Monday, 19 June 2017
Major Bank Levy Bill 2017, Treasury Laws Amendment (Major Bank Levy) Bill 2017; In Committee
by leave—On behalf of the Nick Xenophon Team I move the requests on sheet 8166 together:
(1) Clause 4, page 3 (lines 7 to 9), omit subclause (2), substitute:
(2) The total liabilities amount for a quarter in relation to an ADI is:
(a) if the ADI is a foreign ADI (within the meaning of the Banking Act 1959)—the amount equal to the total liabilities of the ADI and its related bodies corporate (within the meaning of the Corporations Act 2001) for the quarter (excluding any liabilities to each other); or
(b) in any other case—the amount equal to the total liabilities of the ADI for the quarter;
as reported under an applicable reporting standard.
(2) Clause 5, page 3 (lines 20 and 21), omit paragraph (2) (a), substitute:
(a) the amount equal to the total liabilities of the ADI for the quarter, as reported under an applicable reporting standard; and
(3) Clause 6, page 4 (line 18), omit "paragraph 5(2) (b)", substitute "(5) (2)".
(4) Clause 7, page 5 (lines 19 and 20), omit "subsection 4(2), paragraph 5(2) (b) or subsection 6(2)", substitute "subsection 4(2), 5(2) or 6(2)".
(5) Clause 8, page 5 (line 28), omit "subsection 4(2), paragraph 5(2) (b), or subsection 6(2)", substitute "subsection 4(2), 5(2) or 6(2)".
Statement pursuant to the order of the Senate of 26 June 2000
These amendments are framed as requests because they are to a bill which imposes taxation within the meaning of section 53 of the Constitution. The Senate may not amend a bill imposing taxation.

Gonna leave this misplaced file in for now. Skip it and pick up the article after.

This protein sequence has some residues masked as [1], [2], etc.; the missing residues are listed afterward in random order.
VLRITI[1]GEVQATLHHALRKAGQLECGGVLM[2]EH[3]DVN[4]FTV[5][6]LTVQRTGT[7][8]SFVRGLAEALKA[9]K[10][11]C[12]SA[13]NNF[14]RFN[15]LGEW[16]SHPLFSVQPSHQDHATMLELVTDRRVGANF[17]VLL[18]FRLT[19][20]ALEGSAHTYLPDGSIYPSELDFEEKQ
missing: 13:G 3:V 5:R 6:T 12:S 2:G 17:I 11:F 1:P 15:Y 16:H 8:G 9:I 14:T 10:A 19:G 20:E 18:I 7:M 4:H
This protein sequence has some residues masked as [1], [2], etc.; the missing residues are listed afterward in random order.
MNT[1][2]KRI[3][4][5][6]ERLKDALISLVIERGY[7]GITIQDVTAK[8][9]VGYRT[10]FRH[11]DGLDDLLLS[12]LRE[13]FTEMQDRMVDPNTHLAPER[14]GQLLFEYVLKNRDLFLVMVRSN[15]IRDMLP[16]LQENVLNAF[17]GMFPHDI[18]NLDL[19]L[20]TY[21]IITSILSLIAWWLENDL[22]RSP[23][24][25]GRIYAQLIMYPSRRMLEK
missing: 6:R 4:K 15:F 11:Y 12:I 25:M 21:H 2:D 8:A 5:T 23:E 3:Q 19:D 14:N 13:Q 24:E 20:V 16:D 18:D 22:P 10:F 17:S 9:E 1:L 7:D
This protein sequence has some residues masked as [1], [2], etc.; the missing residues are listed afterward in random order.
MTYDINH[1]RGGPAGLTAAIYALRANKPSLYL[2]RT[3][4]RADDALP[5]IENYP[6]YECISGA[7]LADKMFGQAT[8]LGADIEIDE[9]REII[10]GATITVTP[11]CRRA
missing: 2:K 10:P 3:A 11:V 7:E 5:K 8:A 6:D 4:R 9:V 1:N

Statement by the Clerk of the Senate pursuant to the order of the Senate of 26 June 2000
As this is a bill imposing taxation within the meaning of section 53 of the Constitution, any Senate amendment to the bill must be moved as a request.
I raised these issues in the context of my second reading contribution earlier today. I can indicate that these requests would ensure that the provisions of the Major Bank Levy Bill would also apply to foreign banks that have significant assets of over $100 billion in terms of their global assets. What this would mean is that banks such as HSBC, ING and BNP Paribas would be liable for this levy in terms of their Australian liabilities. I think it would lead to an unfair and uneven playing field if foreign banks got a free kick on the bank tax. We heard the evidence that was given to the inquiry just a few days ago.
The major banks have set out—as I did in my second reading contribution—the reasons why this particular levy ought to apply to the foreign banks. They will get a strategic competitive advantage over the major banks, and I believe that is fundamentally unfair. We are looking at three foreign banks active in Australia whose global liabilities are well over the government's $100 billion threshold. ING has something like $794 billion in liabilities. Banque National de Paris has 1,971 billion—close to two trillion—euros in liabilities. HSBC has over 2,000 billion British pounds in global liabilities. A bank levy of six basis points on all foreign banks on their Australian liabilities would be in the order of about $180 million per annum. A bank levy of six basis points on all foreign banks under their Australian assets would be in the order of $228 million per annum.
This is something that I think would be equitable and fair. I know that there does not appear to be much support in the chamber for this, but I have yet to hear a good explanation as to why the foreign banks should be exempt from this and major Australian banks should be put at a competitive disadvantage.